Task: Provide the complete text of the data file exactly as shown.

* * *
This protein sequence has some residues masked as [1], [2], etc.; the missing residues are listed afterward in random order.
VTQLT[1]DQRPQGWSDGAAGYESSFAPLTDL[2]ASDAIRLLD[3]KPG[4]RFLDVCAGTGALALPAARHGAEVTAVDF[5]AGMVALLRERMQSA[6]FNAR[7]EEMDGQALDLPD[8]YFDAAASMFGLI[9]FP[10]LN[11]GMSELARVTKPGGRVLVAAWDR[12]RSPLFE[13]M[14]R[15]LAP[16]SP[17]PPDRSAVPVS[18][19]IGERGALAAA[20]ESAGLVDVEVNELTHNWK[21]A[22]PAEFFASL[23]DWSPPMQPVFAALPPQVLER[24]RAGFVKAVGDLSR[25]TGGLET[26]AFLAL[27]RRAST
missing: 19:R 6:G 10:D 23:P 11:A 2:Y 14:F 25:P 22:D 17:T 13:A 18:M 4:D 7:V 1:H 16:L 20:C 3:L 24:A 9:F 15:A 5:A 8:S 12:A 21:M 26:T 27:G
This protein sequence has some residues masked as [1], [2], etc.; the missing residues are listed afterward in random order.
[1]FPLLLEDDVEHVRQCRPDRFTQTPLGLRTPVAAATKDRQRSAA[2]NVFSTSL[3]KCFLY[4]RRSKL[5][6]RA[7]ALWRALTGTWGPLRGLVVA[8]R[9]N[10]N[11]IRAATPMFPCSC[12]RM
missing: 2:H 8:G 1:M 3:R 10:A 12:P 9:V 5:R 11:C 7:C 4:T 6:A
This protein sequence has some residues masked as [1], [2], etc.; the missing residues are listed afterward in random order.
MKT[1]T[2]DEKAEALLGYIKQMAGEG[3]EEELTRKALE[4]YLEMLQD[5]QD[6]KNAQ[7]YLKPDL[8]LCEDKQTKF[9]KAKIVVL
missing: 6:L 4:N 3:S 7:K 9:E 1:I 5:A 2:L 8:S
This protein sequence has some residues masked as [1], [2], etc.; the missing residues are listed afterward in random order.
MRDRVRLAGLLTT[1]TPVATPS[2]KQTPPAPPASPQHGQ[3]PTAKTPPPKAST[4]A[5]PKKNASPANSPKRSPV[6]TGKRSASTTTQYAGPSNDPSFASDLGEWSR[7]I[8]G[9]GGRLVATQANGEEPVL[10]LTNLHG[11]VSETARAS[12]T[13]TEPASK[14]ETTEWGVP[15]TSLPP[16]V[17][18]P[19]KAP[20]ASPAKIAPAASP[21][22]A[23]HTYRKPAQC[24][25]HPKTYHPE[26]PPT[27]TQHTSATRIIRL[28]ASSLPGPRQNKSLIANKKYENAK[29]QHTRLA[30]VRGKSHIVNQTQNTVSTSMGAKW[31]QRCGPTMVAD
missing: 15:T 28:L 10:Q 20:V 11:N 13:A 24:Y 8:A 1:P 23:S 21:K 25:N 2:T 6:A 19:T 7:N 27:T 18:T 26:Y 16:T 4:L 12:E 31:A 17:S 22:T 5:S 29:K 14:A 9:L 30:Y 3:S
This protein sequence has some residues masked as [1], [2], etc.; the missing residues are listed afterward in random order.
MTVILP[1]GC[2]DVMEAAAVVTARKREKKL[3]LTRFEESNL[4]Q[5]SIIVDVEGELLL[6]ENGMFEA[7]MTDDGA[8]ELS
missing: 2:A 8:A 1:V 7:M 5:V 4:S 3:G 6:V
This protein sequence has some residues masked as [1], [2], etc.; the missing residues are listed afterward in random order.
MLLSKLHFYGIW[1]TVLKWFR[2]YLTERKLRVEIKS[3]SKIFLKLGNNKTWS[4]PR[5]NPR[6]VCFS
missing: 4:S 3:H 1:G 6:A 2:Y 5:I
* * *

This protein sequence has some residues masked as [1], [2], etc.; the missing residues are listed afterward in random order.
VTQLT[1]DQRPQGWSDGAAGYESSFAPLTDL[2]ASDAIRLLD[3]KPG[4]RFLDVCAGTGALALPAARHGAEVTAVDF[5]AGMVALLRERMQSA[6]FNAR[7]EEMDGQALDLPD[8]YFDAAASMFGLI[9]FP[10]LN[11]GMSELARVTKPGGRVLVAAWDR[12]RSPLFE[13]M[14]R[15]LAP[16]SP[17]PPDRSAVPVS[18][19]IGERGALAAA[20]ESAGLVDVEVNELTHNWK[21]A[22]PAEFFASL[23]DWSPPMQPVFAALPPQVLER[24]RAGFVKAVGDLSR[25]TGGLET[26]AFLAL[27]RRAST
missing: 19:R 6:G 10:D 23:P 11:A 2:Y 14:F 25:P 22:D 17:T 13:A 18:M 4:D 7:V 1:H 16:L 20:C 3:L 24:A 9:F 15:A 5:A 8:S 12:A 21:M 26:T 27:G
This protein sequence has some residues masked as [1], [2], etc.; the missing residues are listed afterward in random order.
[1]FPLLLEDDVEHVRQCRPDRFTQTPLGLRTPVAAATKDRQRSAA[2]NVFSTSL[3]KCFLY[4]RRSKL[5][6]RA[7]ALWRALTGTWGPLRGLVVA[8]R[9]N[10]N[11]IRAATPMFPCSC[12]RM
missing: 2:H 8:G 1:M 3:R 10:A 12:P 9:V 5:R 11:C 7:C 4:T 6:A
This protein sequence has some residues masked as [1], [2], etc.; the missing residues are listed afterward in random order.
MKT[1]T[2]DEKAEALLGYIKQMAGEG[3]EEELTRKALE[4]YLEMLQD[5]QD[6]KNAQ[7]YLKPDL[8]LCEDKQTKF[9]KAKIVVL
missing: 6:L 4:N 3:S 7:K 9:E 1:I 5:A 2:L 8:S
This protein sequence has some residues masked as [1], [2], etc.; the missing residues are listed afterward in random order.
MRDRVRLAGLLTT[1]TPVATPS[2]KQTPPAPPASPQHGQ[3]PTAKTPPPKAST[4]A[5]PKKNASPANSPKRSPV[6]TGKRSASTTTQYAGPSNDPSFASDLGEWSR[7]I[8]G[9]GGRLVATQANGEEPVL[10]LTNLHG[11]VSETARAS[12]T[13]TEPASK[14]ETTEWGVP[15]TSLPP[16]V[17][18]P[19]KAP[20]ASPAKIAPAASP[21][22]A[23]HTYRKPAQC[24][25]HPKTYHPE[26]PPT[27]TQHTSATRIIRL[28]ASSLPGPRQNKSLIANKKYENAK[29]QHTRLA[30]VRGKSHIVNQTQNTVSTSMGAKW[31]QRCGPTMVAD
missing: 15:T 28:L 10:Q 20:V 11:N 13:A 24:Y 8:A 1:P 23:S 21:K 25:N 2:T 6:A 19:T 7:N 27:T 18:T 26:Y 16:T 4:L 12:E 31:A 17:S 22:T 5:S 29:K 14:A 9:L 30:Y 3:S
This protein sequence has some residues masked as [1], [2], etc.; the missing residues are listed afterward in random order.
MTVILP[1]GC[2]DVMEAAAVVTARKREKKL[3]LTRFEESNL[4]Q[5]SIIVDVEGELLL[6]ENGMFEA[7]MTDDGA[8]ELS
missing: 2:A 8:A 1:V 7:M 5:V 4:S 3:G 6:V
This protein sequence has some residues masked as [1], [2], etc.; the missing residues are listed afterward in random order.
MLLSKLHFYGIW[1]TVLKWFR[2]YLTERKLRVEIKS[3]SKIFLKLGNNKTWS[4]PR[5]NPR[6]VCFS
missing: 4:S 3:H 1:G 6:A 2:Y 5:I